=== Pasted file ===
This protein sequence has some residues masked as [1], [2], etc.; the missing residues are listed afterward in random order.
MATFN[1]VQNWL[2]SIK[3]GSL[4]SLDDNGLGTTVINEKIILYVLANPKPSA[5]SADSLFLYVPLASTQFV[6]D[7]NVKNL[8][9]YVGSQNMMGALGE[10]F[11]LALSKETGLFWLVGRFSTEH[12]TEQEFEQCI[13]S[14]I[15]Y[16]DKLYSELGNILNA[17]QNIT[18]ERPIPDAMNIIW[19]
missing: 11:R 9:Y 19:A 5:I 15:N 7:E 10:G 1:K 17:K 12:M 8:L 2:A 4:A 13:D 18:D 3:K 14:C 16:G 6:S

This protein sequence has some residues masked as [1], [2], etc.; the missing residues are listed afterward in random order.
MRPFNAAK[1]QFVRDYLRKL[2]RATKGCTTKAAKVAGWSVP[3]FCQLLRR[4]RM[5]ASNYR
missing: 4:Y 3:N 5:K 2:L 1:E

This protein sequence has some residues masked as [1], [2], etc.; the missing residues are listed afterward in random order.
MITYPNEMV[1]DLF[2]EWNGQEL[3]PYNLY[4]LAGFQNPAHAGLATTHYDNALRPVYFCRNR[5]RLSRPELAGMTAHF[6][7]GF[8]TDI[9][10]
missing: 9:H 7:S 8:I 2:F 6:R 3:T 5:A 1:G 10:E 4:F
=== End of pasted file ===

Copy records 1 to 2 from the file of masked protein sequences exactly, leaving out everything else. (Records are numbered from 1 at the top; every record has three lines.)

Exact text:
This protein sequence has some residues masked as [1], [2], etc.; the missing residues are listed afterward in random order.
MATFN[1]VQNWL[2]SIK[3]GSL[4]SLDDNGLGTTVINEKIILYVLANPKPSA[5]SADSLFLYVPLASTQFV[6]D[7]NVKNL[8][9]YVGSQNMMGALGE[10]F[11]LALSKETGLFWLVGRFSTEH[12]TEQEFEQCI[13]S[14]I[15]Y[16]DKLYSELGNILNA[17]QNIT[18]ERPIPDAMNIIW[19]
missing: 11:R 9:Y 19:A 5:I 15:N 7:E 10:G 1:K 17:K 12:M 8:L 2:A 4:A 13:D 18:D 3:K 14:C 16:G 6:S

This protein sequence has some residues masked as [1], [2], etc.; the missing residues are listed afterward in random order.
MRPFNAAK[1]QFVRDYLRKL[2]RATKGCTTKAAKVAGWSVP[3]FCQLLRR[4]RM[5]ASNYR
missing: 4:Y 3:N 5:K 2:L 1:E